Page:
AquaBounty sells more GMO salmon while losses mount

AquaBounty Technologies’ net loss grew in the first six months of this year, due in part to costs at its salmon farm in Indiana, U.S.A. However, the Maynard, Massachusetts-based biotech firm completed the second sale of AquAdvantage salmon from its Panama farm.

AquaBounty, a producer of genetically modified salmon, did not reveal the retail buyer of the salmon, but it did report that its product revenues rose from USD 53,278 (EUR 46,000) for the first six months of 2017 to USD 66,995 (EUR 58,000) in the first six months ending 30 June, 2018.

The company sold its first five tons of product to undisclosed Canadian customers in the summer of 2017. 

AquaBounty’s net loss rose from USD 4.1 million (EUR 3.5 million) in the first six months of 2017 to USD 5.2 million (EUR 4.5 million) in the first half of 2018. The company attributed the loss increase to pre-production costs at its farm near Albany, Indiana, as well as research and development activities at its hatchery in Rollo Bay, Prince Edward Island, Canada.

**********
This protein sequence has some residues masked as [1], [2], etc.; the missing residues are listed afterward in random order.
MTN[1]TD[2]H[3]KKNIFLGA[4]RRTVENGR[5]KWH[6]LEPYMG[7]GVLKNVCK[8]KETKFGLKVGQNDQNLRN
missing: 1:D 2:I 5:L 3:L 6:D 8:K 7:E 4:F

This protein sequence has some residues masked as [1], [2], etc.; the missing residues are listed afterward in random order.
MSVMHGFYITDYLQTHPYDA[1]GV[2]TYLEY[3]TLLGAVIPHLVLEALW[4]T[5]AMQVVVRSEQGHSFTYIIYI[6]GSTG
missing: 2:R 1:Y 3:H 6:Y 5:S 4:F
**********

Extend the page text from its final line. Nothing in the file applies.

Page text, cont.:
While AquaBounty received FDA approval to raise AquAdvantage salmon at its land-based Indiana facility, the company is currently prevented from importing its AquAdvantage salmon eggs from Canada due to the existence of an “Import Alert” pending the FDA’s issuance of final labeling guidance. 

As a result, the supplier stocked its Indiana farm with traditional Atlantic salmon eggs and began grow-out activities. 

“This stocking has allowed us to start operations at the facility, while we wait for the lifting of the import alert on AquAdvantage Salmon, which we anticipate in the second half of the year,” AquaBounty CEO Ronald Stotish said in a press release.


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